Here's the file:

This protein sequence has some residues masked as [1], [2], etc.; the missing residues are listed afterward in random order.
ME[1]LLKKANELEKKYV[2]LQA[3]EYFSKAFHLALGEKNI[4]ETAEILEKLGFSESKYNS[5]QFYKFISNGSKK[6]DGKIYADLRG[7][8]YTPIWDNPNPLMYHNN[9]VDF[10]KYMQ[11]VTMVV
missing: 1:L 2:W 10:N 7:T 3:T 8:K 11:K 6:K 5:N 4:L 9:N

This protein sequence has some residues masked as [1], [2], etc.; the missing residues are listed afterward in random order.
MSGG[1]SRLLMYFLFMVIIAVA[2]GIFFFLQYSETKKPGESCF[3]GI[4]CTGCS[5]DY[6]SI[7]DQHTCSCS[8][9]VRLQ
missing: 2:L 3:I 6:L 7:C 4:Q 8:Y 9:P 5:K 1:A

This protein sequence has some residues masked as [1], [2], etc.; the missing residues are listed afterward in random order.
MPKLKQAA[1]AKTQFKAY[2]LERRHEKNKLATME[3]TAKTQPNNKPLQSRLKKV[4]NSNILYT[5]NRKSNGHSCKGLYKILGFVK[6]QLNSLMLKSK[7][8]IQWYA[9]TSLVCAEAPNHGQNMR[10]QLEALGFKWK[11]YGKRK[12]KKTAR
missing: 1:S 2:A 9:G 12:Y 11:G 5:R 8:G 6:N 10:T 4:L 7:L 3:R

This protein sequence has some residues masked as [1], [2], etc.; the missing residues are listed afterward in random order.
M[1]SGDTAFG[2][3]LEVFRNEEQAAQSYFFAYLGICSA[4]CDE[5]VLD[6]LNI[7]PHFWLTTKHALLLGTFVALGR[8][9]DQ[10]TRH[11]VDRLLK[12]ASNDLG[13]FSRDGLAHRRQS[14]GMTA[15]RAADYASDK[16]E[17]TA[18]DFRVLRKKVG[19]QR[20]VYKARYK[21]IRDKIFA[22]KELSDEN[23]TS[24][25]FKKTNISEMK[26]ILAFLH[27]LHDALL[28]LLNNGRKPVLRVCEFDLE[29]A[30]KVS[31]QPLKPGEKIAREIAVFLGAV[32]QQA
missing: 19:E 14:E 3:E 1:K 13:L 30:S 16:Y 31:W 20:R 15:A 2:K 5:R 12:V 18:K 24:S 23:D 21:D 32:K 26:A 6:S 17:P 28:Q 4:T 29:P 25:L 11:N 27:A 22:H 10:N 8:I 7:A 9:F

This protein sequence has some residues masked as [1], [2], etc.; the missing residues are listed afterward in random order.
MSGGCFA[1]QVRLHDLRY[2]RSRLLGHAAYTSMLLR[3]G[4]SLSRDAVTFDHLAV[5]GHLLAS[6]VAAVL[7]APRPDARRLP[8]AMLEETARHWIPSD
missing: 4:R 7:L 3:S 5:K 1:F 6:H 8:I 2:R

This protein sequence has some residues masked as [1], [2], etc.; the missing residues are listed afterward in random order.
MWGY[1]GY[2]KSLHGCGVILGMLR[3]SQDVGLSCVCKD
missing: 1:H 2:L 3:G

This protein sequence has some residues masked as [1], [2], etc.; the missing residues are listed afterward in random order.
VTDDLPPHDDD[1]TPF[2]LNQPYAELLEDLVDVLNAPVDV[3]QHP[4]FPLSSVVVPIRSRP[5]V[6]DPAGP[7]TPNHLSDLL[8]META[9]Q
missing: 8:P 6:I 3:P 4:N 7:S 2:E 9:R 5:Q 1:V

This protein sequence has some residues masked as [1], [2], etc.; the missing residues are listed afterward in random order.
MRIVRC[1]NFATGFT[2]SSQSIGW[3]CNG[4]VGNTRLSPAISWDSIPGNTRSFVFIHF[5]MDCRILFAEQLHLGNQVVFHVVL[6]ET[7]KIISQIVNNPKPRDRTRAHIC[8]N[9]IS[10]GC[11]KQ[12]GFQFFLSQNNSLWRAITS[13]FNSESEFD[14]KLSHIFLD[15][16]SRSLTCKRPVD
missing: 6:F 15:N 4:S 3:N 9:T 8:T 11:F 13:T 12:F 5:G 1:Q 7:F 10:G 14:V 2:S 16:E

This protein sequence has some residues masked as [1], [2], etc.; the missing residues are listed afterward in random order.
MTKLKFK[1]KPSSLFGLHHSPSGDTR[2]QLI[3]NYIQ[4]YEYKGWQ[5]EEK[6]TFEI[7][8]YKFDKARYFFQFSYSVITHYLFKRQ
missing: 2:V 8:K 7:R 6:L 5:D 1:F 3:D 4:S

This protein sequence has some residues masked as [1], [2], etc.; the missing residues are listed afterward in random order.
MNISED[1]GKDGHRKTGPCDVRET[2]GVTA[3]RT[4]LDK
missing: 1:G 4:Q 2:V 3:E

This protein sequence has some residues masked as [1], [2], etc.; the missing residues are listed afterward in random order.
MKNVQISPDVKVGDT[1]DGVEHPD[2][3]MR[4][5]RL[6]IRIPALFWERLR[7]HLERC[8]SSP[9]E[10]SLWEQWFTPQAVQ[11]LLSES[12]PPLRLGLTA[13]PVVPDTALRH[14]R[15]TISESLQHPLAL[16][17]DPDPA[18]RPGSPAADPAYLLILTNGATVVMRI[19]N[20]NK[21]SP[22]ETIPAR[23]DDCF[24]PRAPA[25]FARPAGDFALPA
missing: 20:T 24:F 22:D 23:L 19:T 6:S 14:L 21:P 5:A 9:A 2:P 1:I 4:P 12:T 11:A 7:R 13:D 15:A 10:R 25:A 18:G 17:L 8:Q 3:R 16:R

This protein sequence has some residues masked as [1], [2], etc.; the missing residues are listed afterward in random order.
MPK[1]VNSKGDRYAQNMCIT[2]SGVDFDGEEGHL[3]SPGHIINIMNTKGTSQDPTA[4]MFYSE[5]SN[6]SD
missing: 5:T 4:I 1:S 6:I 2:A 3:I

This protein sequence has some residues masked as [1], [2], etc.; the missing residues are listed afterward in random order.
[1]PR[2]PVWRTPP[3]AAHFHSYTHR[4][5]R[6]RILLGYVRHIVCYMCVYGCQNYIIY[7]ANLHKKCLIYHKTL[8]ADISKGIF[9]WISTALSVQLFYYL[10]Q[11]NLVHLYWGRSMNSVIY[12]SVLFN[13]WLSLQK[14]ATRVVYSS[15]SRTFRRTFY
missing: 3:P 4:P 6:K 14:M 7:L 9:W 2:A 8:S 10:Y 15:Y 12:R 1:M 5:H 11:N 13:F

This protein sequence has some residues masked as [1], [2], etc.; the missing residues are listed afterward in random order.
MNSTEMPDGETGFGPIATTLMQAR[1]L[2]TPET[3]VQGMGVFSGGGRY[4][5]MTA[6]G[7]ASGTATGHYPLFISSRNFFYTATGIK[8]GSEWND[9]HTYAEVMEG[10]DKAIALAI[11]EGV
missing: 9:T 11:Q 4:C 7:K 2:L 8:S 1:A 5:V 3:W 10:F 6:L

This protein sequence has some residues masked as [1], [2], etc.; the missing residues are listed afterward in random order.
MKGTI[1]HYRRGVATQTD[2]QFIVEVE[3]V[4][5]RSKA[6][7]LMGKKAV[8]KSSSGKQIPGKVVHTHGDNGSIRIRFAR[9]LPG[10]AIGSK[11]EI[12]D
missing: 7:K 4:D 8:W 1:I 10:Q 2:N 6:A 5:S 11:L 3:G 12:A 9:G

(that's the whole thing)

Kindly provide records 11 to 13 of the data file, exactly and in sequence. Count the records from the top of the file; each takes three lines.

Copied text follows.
This protein sequence has some residues masked as [1], [2], etc.; the missing residues are listed afterward in random order.
MKNVQISPDVKVGDT[1]DGVEHPD[2][3]MR[4][5]RL[6]IRIPALFWERLR[7]HLERC[8]SSP[9]E[10]SLWEQWFTPQAVQ[11]LLSES[12]PPLRLGLTA[13]PVVPDTALRH[14]R[15]TISESLQHPLAL[16][17]DPDPA[18]RPGSPAADPAYLLILTNGATVVMRI[19]N[20]NK[21]SP[22]ETIPAR[23]DDCF[24]PRAPA[25]FARPAGDFALPA
missing: 20:T 24:F 22:D 23:L 19:T 6:S 14:L 21:P 5:A 9:A 2:P 1:I 4:P 12:T 11:A 7:R 13:D 15:A 10:R 25:A 18:G 17:L 8:Q 3:R 16:R

This protein sequence has some residues masked as [1], [2], etc.; the missing residues are listed afterward in random order.
MPK[1]VNSKGDRYAQNMCIT[2]SGVDFDGEEGHL[3]SPGHIINIMNTKGTSQDPTA[4]MFYSE[5]SN[6]SD
missing: 5:T 4:I 1:S 6:I 2:A 3:I

This protein sequence has some residues masked as [1], [2], etc.; the missing residues are listed afterward in random order.
[1]PR[2]PVWRTPP[3]AAHFHSYTHR[4][5]R[6]RILLGYVRHIVCYMCVYGCQNYIIY[7]ANLHKKCLIYHKTL[8]ADISKGIF[9]WISTALSVQLFYYL[10]Q[11]NLVHLYWGRSMNSVIY[12]SVLFN[13]WLSLQK[14]ATRVVYSS[15]SRTFRRTFY
missing: 3:P 4:P 6:K 14:M 7:L 9:W 2:A 8:S 10:Y 15:Y 12:R 1:M 5:H 11:N 13:F